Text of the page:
That's something you can't do. But if you sell it locally and someone buys on your website, you can definitely deliver it to them or have them come and pick it up. Now, there are some prohibited places that you can't sell to like a retail store, unfortunate. You can't create a product and sell it to retail store and have them turn around and sell it to a, to a customer that comes in the store. Okay? Restaurants also, you can't do it wholesale. So wholesale, you can't do. And restaurants are out of the question when you're doing it from home. Now, one of the really cool things, by the way, that when you start a home-based food business, you get an opportunity to see what it's like to run a business. Instead of just jumping wholeheartedly into a commercial kitchen, investing in a commercial kitchen and starting this big production.


If you're not familiar with it, starting at home first is a great idea. So we've got step one business entity makes sure your legal, make sure you got your permits and make sure you get all of that necessary and incorporate yourself step two, where to sell. We've covered that step three. So what types of foods can you actually make now? It's pretty long actually, uh, anything from cakes to scones and cookies, breads, biscuits, muffins, uh, baked candies, chocolates, even fudge cotton candy. These are some hugely popular products that cost very little to make and have a huge margin, have a big profit margin that you could sell it. A lot of events. Now also run, run quick, quick tip down in the description, check out the link I put to a website that shows you all kinds of festivals based on the state you're in.


So you can literally go to Connecticut, type it in, and you can pull up all kinds of events by the way, really great resource. So dry goods stuff like coffee, beans and dried fruits and herbs and mixes and pasta noodles, um, preserves like jams and jellies. Marmalades pies, danishes, a big list of snacks, snacks. I always recommend when you first start out, if you don't know a lot about food, uh, caramel, corn, really profitable popcorn, hugely powerful, profitable, uh, kettlecorn extremely profitable business, nuts and seeds, marshmallows and popcorn balls and chocolate covered items like pretzels and those types of things you're allowed to. It's a hugely profitable item. So these are great ways to get some revenue started and up and running. Now there's a handful of prohibited foods. So low acid, canned foods, pickles, and catch ups, salsas, and juices. And jerkies a lot of people ask about meat.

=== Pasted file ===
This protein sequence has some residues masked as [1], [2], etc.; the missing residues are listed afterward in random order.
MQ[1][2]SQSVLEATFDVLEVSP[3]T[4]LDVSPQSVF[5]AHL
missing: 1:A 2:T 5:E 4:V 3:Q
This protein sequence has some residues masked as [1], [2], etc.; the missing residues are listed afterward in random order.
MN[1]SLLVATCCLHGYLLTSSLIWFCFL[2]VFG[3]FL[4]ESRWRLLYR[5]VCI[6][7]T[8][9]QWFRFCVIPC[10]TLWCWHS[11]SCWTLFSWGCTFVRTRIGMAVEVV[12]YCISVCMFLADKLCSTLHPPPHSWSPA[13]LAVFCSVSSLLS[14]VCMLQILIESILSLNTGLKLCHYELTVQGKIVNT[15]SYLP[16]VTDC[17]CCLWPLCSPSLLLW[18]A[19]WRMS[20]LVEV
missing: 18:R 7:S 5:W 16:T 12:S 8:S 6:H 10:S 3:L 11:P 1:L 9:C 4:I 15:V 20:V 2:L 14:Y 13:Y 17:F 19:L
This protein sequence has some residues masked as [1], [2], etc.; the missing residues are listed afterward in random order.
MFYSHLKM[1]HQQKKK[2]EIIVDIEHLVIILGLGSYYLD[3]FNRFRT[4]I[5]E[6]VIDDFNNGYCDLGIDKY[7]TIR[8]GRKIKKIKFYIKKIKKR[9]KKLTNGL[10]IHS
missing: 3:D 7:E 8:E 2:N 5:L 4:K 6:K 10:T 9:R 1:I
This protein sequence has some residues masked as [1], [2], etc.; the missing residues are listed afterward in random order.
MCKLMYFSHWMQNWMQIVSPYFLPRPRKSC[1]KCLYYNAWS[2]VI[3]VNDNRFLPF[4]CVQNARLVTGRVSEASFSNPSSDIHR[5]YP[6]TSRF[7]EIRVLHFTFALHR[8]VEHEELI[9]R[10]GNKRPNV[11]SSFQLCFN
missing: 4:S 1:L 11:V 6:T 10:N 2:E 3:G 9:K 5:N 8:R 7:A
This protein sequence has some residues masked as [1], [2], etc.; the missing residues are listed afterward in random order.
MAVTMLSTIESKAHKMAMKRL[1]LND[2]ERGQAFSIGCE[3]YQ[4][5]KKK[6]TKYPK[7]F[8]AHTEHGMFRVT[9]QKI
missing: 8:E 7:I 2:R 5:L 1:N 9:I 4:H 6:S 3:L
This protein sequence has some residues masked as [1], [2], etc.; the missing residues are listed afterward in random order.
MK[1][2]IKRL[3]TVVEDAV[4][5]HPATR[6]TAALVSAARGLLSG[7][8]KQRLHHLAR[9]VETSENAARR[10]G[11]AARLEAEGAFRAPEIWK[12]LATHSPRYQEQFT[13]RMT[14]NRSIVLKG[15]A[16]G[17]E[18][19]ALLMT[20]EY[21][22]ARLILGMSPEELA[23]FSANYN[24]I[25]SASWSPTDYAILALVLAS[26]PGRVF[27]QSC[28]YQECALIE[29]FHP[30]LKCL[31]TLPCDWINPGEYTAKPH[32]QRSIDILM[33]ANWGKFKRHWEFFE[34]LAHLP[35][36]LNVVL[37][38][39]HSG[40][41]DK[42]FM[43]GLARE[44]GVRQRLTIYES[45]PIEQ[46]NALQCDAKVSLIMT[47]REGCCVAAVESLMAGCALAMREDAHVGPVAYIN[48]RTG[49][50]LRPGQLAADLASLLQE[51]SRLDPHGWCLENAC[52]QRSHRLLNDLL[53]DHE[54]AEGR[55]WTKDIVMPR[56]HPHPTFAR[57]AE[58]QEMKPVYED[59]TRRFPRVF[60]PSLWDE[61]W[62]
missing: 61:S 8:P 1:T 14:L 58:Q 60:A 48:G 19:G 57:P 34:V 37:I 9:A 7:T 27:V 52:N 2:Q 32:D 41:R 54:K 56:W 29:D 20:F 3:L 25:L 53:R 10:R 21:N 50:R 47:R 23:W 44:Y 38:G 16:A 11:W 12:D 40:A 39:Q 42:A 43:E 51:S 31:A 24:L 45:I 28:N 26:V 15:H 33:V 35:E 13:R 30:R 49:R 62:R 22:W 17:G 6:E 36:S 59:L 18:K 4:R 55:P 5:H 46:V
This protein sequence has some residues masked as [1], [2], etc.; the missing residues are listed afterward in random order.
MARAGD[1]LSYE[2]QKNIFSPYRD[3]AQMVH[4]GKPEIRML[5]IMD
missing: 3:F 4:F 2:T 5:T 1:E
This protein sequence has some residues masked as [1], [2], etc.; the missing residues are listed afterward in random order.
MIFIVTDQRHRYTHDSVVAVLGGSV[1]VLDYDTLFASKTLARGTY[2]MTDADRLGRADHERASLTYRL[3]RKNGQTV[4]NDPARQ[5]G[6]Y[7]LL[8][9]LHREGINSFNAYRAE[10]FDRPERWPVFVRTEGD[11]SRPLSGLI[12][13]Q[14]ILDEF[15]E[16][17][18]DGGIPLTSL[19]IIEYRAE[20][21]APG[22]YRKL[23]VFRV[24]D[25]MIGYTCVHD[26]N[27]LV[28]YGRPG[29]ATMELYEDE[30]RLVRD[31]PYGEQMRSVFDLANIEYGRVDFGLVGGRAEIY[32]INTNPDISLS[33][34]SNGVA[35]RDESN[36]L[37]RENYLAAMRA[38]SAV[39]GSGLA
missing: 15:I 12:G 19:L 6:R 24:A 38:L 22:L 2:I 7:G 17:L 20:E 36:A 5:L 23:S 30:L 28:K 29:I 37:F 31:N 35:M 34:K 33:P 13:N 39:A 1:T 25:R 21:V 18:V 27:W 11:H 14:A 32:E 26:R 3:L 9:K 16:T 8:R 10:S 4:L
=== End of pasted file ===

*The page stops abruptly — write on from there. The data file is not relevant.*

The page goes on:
Jerkies from home. You can't do that only because it would be considered a potentially hazardous product. And if you don't do it correctly, sometimes bacteria, the pH levels could be off of people could get sick. Now, step number four restriction. So what are some of the limitations or restrictions that you can in a home based food business in Connecticut? Number one, art at the bat is how much you can sell. There is a sales limit of $25,000 per year, but that doesn't necessarily mean that you can't get up and running. And like I said, get some experience. Don't worry about the amount that you can sell the first year or two, get some experience doing this. So then you can transition into a commercial business and do this professionally. Um, so now inside the home, what are some of the restrictions? Well, for instance, you can't have children, children playing in the area where you're creating your food product.